Skip to main content

NIFL-ASSESSMENT 2005: [NIFL-ASSESSMENT:1081] Re: Should instruc

Archived Content Disclaimer

This page contains archived content from a LINCS email discussion list that closed in 2012. This content is not updated as part of LINCS’ ongoing website maintenance, and hyperlinks may be broken.

Date: Sun May 01 2005 - 13:39:53 EDT

Return-Path: <>
Received: from literacy (localhost []) by (8.10.2/8.10.2) with SMTP id j41HdrG28719; Sun, 1 May 2005 13:39:53 -0400 (EDT)
Date: Sun, 1 May 2005 13:39:53 -0400 (EDT)
Message-Id: <>
Precedence: bulk
To: Multiple recipients of list <>
Subject: [NIFL-ASSESSMENT:1081] Re: Should instruction, and high-stakes assessments offer text to speech software?
X-Listprocessor-Version: 6.0c -- ListProcessor by Anastasios Kotsikonas
Content-Transfer-Encoding: 8bit
Content-Type: text/plain; charset=iso-8859-1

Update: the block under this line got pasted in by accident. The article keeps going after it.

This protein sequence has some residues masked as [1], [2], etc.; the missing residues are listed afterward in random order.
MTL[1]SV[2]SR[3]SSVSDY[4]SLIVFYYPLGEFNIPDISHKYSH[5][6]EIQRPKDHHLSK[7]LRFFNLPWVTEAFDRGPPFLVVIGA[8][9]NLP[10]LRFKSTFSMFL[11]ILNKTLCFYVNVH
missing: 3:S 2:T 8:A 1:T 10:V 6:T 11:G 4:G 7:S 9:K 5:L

X-Mailer: Atlas Mailer 2.0
Status: O
Content-Length: 647
Lines: 15

Hi David,

The person with  maybe the most knowledge in the universe about this topic is DAVID ROSE of CAST.  Maybe you know him.

CAST = Center for Applied Special Technology, 1-781-254-2212. email:

By the by--I don't know how others feel about this, but I am starting to say Learning Differences, not disabilities or difficulties.  It doesn't parse well, except when I say  LD, but is a kinder term. Lots of us learn SOMETHING differently.

I met a guy last weekend who cannot read, uses assistive technology,  he is getting his master's degree at the Ed School, Harvard. 

Maybe you could have David Rose as a guest?


This archive was generated by hypermail 2b30 : Mon Oct 31 2005 - 09:48:49 EST